There are hundreds of blogs and websites restating the obvious – many kids across the development spectrum sit “W style”– as well as the oblivious. Is waiting to address a concern until after age 3-4, when walking milestones are solidly developed, appropriate? The doc isn’t concerned, why should I be?
My gut said something was different with Crash at 4-5 months, and it was confirmed over the next year. Crash’s struggle with infant gross motor skills earned us twice weekly physical therapy at 7 months, extended to 14 months. We were introduced to our first sub-specialty practitioners, a physiatrist and an orthotist. They prescribed and created foot braces or Ankle Foot Orthotics (AFOs). Crash was finally able to toddle/walk/run independently. The delayed gross motor skills eventually carried over to delays in speech, fine motor coordination, and trunk support, all of which remain contributing factors in her functionality today.
- delayed gross motor milestones or consistently older end of age range
- tight heel cords (see picture)
- flat feet
- hip pain
- refusal to walk age-appropriate distances
- squishy muscles (calves, think water snake toy)
- difficulty putting on shoes or socks
- can’t get comfortable while seated on floor
- difficulty touching floor while standing
- leading with one foot always – first step always being right for example
- sensitivity on different surfaces barefoot, that doesn’t evolve
Yearly tip: *take a picture of lower legs from behind and one from each side, look for differences
Our body is mostly a symmetrical physical structure; our movement should be as well.
Bones are the framework holding the moving pieces in the proper position. Bones out of alignment shift your center of gravity or weight-bearing foundation. Holding the bones of lower extremities in alignment is the job of the muscles, ligaments and tendons. But what happens when muscles are weak or ligaments are loose? Check out Dr. Nuzzo’s site for detailed knowledge on gait, momentum and everything else to see if your child is walking or stepping. I’ll skip to the tricks.
We learn to compensate or trick our body into giving stability. Two tricks to give an object more stability are to widen the base or make the structure more compact. I needed a physiology lesson — early walkers and toddlers figure out this trick of nature. Widening the base while in motion can be as simple as placing the feet wider apart than the shoulders. Or slowing the pace of gait to ensure stable footing. When stationary, the most stable position can be sitting with hips and thighs splayed out to sides with foot arch and ankle flat — the leg position resembles a “W” from above. I also observed Crash sitting with legs tucked under the hips and trunk – trying to compact her base. If your child is doing these, he or she may be lacking in natural muscle tone and stability.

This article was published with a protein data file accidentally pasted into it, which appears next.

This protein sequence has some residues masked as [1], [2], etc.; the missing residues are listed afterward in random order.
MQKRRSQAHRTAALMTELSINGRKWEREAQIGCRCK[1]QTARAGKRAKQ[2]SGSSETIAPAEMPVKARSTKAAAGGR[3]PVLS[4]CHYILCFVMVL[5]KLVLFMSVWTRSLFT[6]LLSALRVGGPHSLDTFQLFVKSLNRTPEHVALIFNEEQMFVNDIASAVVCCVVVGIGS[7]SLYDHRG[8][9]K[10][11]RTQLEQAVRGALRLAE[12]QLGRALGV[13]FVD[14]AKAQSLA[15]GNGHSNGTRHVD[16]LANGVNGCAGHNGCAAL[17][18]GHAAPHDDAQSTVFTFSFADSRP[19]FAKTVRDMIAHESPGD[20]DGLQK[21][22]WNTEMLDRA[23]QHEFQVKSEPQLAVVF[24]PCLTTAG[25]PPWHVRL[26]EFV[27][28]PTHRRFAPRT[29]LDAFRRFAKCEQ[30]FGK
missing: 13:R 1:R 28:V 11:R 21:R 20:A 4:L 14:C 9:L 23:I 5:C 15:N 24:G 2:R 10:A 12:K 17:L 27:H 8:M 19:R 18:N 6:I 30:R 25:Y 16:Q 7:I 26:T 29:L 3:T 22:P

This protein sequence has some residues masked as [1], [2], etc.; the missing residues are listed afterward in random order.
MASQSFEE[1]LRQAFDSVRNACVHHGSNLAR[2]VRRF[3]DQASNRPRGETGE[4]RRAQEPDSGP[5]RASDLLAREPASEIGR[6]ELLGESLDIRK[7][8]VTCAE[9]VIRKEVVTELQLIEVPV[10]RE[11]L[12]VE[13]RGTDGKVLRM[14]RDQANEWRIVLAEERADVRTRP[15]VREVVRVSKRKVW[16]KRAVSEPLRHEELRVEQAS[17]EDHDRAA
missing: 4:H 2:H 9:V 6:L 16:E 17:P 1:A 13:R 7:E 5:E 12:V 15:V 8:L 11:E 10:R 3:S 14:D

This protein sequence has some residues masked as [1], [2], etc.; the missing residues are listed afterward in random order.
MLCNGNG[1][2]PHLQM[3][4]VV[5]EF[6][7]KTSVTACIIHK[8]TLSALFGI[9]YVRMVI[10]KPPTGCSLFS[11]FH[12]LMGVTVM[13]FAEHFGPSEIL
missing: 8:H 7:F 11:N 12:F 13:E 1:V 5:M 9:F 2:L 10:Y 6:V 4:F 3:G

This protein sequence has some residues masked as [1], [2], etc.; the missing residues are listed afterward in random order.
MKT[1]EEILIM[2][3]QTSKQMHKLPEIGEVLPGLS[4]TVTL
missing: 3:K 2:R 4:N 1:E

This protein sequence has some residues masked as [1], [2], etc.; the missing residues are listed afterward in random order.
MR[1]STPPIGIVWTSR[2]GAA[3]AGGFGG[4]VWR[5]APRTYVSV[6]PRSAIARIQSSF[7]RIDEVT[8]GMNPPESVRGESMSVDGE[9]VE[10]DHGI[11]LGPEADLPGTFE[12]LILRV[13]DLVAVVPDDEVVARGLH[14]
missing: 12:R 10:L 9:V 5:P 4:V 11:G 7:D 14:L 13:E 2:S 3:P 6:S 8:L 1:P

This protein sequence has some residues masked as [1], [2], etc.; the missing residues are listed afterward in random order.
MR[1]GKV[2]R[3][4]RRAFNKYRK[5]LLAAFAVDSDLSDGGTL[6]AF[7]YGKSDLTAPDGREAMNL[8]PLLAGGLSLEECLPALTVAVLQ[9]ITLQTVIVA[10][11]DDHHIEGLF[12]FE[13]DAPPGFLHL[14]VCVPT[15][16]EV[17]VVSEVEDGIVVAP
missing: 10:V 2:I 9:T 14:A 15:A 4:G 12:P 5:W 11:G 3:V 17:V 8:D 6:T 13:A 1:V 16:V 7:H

“Tone” is a measure of the muscle’s ability to sustain a contraction (or do work). Low tone means that the muscles are naturally a little too relaxed. Muscle tone is a result of electrical activity through the motor neurons. If the nerves are not firing often enough, or the feedback loop to the brain isn’t timed properly, the result can be low muscle tone and a decreased ability to do physical activities. In the W position a child is closer to the ground and on a more stable base, both of which decrease the overall amount of work the muscles need to do for the child to maintain a sitting position. Increasing muscle tone is also possible if you shorten the distance, or contract the muscle, like going up on toes (which contracts the muscle, increasing tone). You also need to know, children’s bones grow at a faster rate than the muscles stretch (finally, a REAL explanation to growing pains!).
Development evolves in mostly same sequence, but it is always on our own personal timeline. Crawling prior to cruising, while walking leads to running. Each new achievement overlaps each previously mastered skill.
I strongly suggest evaluation and data collection if you have any concerns or questions. An evaluation by an occupational or physical therapist is a valuable resource, even if therapy sessions are not necessary. Track your child’s milestones, but also note when quirks are observed: tippy toes unexpectedly, which foot goes first on steps or climbing, or if child prefers to sit W or flat out refuses to sit other styles. Arm yourself and your doctor evidence of your child’s successes and challenges.
In addition to the usual physical and occupational therapies, you might want to investigate reflex integration. We know that low tone means that there isn’t enough electrical traffic going over the neurons controlling the muscles. That means it’s likely that at least some of the infant reflexes have not matured and integrated at the appropriate times. Correcting the function of those reflexes can increase muscle tone and make encountering other developmental issues less likely in the long run.
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